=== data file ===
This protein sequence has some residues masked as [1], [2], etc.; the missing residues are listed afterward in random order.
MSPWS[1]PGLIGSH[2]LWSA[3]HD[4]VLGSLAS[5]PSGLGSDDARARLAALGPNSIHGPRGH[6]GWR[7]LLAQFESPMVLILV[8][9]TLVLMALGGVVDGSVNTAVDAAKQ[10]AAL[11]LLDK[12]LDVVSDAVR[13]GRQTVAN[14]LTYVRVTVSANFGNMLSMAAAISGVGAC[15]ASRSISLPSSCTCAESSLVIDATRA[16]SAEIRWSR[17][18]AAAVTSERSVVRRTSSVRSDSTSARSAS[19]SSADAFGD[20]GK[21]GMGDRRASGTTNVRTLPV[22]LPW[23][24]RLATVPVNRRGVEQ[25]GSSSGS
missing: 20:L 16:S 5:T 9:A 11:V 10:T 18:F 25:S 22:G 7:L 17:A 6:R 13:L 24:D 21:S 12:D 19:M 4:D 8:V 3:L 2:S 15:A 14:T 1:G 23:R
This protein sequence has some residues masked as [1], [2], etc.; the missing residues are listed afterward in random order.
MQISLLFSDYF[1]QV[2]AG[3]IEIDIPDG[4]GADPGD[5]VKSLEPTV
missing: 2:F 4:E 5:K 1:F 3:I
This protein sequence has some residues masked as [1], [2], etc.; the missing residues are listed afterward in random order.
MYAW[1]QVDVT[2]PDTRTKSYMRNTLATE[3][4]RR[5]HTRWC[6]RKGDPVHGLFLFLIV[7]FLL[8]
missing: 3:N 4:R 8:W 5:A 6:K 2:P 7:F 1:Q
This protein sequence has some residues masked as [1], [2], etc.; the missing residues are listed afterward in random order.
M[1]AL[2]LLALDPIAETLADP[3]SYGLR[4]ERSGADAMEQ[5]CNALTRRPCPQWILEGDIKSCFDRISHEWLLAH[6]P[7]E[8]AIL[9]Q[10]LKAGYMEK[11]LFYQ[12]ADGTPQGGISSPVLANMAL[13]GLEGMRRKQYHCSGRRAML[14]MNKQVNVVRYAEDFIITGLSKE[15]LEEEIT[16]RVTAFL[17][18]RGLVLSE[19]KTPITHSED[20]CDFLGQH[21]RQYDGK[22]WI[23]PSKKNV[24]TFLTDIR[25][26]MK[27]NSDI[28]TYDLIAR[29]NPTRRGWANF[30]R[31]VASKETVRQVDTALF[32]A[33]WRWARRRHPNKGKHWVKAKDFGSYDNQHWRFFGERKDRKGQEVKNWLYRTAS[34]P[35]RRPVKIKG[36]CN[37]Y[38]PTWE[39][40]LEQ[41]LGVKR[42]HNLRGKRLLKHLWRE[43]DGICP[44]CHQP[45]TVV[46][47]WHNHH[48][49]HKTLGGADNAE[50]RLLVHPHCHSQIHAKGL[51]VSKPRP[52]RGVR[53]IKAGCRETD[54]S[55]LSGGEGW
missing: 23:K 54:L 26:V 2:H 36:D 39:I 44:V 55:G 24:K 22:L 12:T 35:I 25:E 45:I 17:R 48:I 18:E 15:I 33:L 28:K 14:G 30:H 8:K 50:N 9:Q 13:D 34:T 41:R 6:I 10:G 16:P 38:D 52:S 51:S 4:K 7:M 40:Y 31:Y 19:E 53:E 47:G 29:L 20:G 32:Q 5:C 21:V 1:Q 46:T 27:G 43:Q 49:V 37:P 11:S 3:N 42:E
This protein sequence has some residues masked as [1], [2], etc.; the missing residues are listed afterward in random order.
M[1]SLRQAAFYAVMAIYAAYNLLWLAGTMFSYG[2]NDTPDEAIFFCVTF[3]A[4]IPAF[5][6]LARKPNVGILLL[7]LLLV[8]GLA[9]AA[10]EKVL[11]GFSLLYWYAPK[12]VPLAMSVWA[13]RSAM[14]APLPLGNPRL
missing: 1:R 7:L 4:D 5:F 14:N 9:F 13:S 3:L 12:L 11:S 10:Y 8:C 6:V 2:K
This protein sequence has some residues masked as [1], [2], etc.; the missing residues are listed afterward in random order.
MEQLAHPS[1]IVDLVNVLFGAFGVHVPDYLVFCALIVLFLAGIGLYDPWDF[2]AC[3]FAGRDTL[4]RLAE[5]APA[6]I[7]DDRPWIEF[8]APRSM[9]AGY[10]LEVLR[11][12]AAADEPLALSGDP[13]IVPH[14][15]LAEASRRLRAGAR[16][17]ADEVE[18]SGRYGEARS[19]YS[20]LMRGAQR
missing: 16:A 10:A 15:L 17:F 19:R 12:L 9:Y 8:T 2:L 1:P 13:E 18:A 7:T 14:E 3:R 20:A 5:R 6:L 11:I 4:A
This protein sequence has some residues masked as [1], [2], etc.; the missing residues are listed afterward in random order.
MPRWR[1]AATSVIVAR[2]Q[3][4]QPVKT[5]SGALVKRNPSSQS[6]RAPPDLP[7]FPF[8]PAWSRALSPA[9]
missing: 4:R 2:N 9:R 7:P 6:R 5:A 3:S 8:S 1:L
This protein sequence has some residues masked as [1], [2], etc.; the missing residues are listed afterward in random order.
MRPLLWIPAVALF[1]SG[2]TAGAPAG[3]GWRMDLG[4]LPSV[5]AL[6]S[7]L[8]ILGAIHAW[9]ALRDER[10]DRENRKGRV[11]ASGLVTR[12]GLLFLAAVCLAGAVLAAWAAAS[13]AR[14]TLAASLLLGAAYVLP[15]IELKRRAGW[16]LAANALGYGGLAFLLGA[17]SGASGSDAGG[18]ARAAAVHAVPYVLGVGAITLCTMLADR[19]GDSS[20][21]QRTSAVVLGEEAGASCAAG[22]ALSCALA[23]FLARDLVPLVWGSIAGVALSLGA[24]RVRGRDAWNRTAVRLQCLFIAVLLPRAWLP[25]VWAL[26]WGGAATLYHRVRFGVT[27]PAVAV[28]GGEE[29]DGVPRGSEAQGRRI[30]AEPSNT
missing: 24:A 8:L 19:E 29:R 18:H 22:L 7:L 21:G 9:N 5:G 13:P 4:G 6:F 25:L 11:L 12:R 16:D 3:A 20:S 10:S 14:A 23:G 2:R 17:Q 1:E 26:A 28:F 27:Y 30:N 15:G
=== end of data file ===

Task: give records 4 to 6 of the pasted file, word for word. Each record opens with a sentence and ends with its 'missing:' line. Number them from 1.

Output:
This protein sequence has some residues masked as [1], [2], etc.; the missing residues are listed afterward in random order.
M[1]AL[2]LLALDPIAETLADP[3]SYGLR[4]ERSGADAMEQ[5]CNALTRRPCPQWILEGDIKSCFDRISHEWLLAH[6]P[7]E[8]AIL[9]Q[10]LKAGYMEK[11]LFYQ[12]ADGTPQGGISSPVLANMAL[13]GLEGMRRKQYHCSGRRAML[14]MNKQVNVVRYAEDFIITGLSKE[15]LEEEIT[16]RVTAFL[17][18]RGLVLSE[19]KTPITHSED[20]CDFLGQH[21]RQYDGK[22]WI[23]PSKKNV[24]TFLTDIR[25][26]MK[27]NSDI[28]TYDLIAR[29]NPTRRGWANF[30]R[31]VASKETVRQVDTALF[32]A[33]WRWARRRHPNKGKHWVKAKDFGSYDNQHWRFFGERKDRKGQEVKNWLYRTAS[34]P[35]RRPVKIKG[36]CN[37]Y[38]PTWE[39][40]LEQ[41]LGVKR[42]HNLRGKRLLKHLWRE[43]DGICP[44]CHQP[45]TVV[46][47]WHNHH[48][49]HKTLGGADNAE[50]RLLVHPHCHSQIHAKGL[51]VSKPRP[52]RGVR[53]IKAGCRETD[54]S[55]LSGGEGW
missing: 23:K 54:L 26:V 2:H 36:D 39:I 44:V 55:G 24:K 22:L 12:T 35:I 25:E 45:I 17:R 48:I 18:E 15:I 33:L 28:K 14:G 30:H 8:K 50:N 9:Q 13:D 34:T 41:R 6:I 10:G 16:P 38:D 52:S 51:S 4:K 7:M 40:Y 31:Y 19:E 53:E 47:G 29:L 20:G 32:Q 5:C 21:V 1:Q 46:T 27:G 43:Q 49:V 37:P 11:S 3:N 42:E
This protein sequence has some residues masked as [1], [2], etc.; the missing residues are listed afterward in random order.
M[1]SLRQAAFYAVMAIYAAYNLLWLAGTMFSYG[2]NDTPDEAIFFCVTF[3]A[4]IPAF[5][6]LARKPNVGILLL[7]LLLV[8]GLA[9]AA[10]EKVL[11]GFSLLYWYAPK[12]VPLAMSVWA[13]RSAM[14]APLPLGNPRL
missing: 1:R 7:L 4:D 5:F 14:N 9:F 13:S 3:L 12:L 11:S 10:Y 8:C 6:V 2:K
This protein sequence has some residues masked as [1], [2], etc.; the missing residues are listed afterward in random order.
MEQLAHPS[1]IVDLVNVLFGAFGVHVPDYLVFCALIVLFLAGIGLYDPWDF[2]AC[3]FAGRDTL[4]RLAE[5]APA[6]I[7]DDRPWIEF[8]APRSM[9]AGY[10]LEVLR[11][12]AAADEPLALSGDP[13]IVPH[14][15]LAEASRRLRAGAR[16][17]ADEVE[18]SGRYGEARS[19]YS[20]LMRGAQR
missing: 16:A 10:A 15:L 17:F 19:R 12:L 9:Y 8:T 2:L 1:P 13:E 18:A 7:T 14:E 3:R 20:A 5:R 6:L 11:I 4:A